By CityTownInfo.com Staff
February 26, 2009
Legislation was reintroduced to Congress yesterday that would expand the number of American undergraduate students studying overseas to 1 million within 10 years.
The Chronicle of Higher Education reports that Sens. Richard Durban (D-Ill.) and Roger Wicker (R-Miss.) sponsored the Senator Paul Simon Study Abroad Foundation Act, which would create an independent government entity and authorize $80 million in grants to students, colleges and nongovernmental institutions providing opportunities for studying abroad. The legislation unanimously passed the House of Representatives in 2007 but failed to advance to a floor vote in the Senate.
The National Association of State Universities and Land-Grant Colleges (NASULGC) [from an article originally located at http://www.nasulgc.org/NetCommunity/Page.aspx?pid=1167&srcid=183] notes that the Simon Study Abroad Act is intended to expand opportunities for studying abroad among students currently underrepresented, such as low-income students and those enrolled in community colleges. The legislation also seeks to increase the number of undergraduates studying overseas in non-traditional locations, such as in developing countries.
Currently, only 1 percent of undergraduate students study abroad, of which two-thirds study in Western Europe.
"It is important that our country prepare our young people for the challenges of competing in an increasingly globalized marketplace," said Wicker. "America will be served well by taking steps to ensure our students-the future leaders of our nation-have a higher level of foreign language proficiency and international and cultural knowledge. The passage of this legislation would help us meet that important goal."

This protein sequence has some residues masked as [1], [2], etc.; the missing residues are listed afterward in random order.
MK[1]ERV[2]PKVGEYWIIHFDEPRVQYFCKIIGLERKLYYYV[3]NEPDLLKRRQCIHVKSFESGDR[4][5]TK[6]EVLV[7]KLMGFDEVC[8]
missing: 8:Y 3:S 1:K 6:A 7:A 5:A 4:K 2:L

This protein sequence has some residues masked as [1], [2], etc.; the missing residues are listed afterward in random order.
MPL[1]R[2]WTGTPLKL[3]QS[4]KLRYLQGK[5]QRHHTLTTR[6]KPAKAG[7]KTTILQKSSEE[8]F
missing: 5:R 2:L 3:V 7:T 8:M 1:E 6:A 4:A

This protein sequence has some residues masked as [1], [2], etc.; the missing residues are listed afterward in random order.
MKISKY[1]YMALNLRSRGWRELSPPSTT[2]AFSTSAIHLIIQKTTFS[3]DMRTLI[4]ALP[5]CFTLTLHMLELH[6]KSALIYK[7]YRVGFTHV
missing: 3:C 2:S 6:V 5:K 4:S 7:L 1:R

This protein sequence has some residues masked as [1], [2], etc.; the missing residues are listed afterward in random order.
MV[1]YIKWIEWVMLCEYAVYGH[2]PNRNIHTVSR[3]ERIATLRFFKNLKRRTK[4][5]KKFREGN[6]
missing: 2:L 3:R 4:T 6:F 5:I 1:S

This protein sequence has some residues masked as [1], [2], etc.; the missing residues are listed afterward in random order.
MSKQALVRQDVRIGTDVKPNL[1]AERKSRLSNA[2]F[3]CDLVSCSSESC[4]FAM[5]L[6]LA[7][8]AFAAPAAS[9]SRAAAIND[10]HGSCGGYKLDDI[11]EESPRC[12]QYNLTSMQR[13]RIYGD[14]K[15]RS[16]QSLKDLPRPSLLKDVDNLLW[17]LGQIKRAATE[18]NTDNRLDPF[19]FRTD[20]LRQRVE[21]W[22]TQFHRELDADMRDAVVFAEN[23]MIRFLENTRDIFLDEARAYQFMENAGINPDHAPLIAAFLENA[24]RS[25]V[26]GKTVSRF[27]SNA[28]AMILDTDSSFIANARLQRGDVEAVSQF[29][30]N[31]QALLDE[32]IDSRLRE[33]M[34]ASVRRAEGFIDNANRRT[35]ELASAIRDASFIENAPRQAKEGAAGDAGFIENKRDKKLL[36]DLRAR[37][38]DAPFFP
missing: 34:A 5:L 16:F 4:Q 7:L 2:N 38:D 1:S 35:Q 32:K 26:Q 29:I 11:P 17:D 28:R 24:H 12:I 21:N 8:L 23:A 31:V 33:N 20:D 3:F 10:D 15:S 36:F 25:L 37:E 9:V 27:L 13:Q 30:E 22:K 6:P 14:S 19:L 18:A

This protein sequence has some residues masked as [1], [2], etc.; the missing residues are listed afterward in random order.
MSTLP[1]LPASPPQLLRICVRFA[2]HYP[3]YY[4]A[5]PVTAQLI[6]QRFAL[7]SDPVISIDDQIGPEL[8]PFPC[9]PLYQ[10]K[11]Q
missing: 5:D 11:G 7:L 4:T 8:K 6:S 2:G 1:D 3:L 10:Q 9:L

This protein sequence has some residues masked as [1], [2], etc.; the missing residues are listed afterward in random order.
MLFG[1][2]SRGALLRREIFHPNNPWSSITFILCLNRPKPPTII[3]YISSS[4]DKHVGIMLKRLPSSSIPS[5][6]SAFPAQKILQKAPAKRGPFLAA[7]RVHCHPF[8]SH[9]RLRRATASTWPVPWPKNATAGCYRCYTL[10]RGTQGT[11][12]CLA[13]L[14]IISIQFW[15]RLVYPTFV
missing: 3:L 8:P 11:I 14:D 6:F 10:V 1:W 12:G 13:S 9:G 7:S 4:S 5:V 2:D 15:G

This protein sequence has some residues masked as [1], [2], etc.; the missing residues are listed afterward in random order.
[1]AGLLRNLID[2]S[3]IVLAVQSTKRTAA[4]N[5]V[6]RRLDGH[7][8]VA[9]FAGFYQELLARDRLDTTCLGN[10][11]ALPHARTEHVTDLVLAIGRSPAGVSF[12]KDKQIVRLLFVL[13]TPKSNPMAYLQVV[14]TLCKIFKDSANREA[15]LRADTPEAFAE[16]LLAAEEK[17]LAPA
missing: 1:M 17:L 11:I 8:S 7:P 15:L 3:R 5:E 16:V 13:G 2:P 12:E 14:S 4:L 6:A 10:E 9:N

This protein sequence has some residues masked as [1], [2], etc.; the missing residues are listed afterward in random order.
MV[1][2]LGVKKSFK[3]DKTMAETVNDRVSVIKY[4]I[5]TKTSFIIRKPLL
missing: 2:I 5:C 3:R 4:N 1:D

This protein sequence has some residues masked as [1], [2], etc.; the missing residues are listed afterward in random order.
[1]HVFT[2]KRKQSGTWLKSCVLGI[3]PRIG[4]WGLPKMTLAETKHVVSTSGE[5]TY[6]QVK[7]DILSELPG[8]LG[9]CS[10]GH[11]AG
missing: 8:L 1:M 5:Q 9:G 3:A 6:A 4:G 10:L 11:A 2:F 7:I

Supporters of the bill hope that it will pass easily this time because President Barack Obama, who previously co-sponsored the legislation, has advocated strong international engagement. Moreover, the bill directly addresses a problem Obama noted in his speech to the nation this week; namely, that "our children will compete for jobs in a global economy that too many of our schools do not prepare them for."
But others are concerned that the bill will be overlooked among all the urgent legislation facing Congress as a result of the economic downturn.
College officials agree that studying abroad can be a transformational experience. At the University of Wisconsin in Platteville this week, the college sponsored an international fair highlighting exchange programs in Spain, England, Italy, Japan, Fiji, China, and Australia.
"Studying abroad has been the best decision I have made within my college career," remarked AJ Dexheimer, a UW student, who was quoted in the college's student publication, the Exponent. He noted that he learned more about himself studying in Fiji than he ever believed he could by staying in Wisconsin.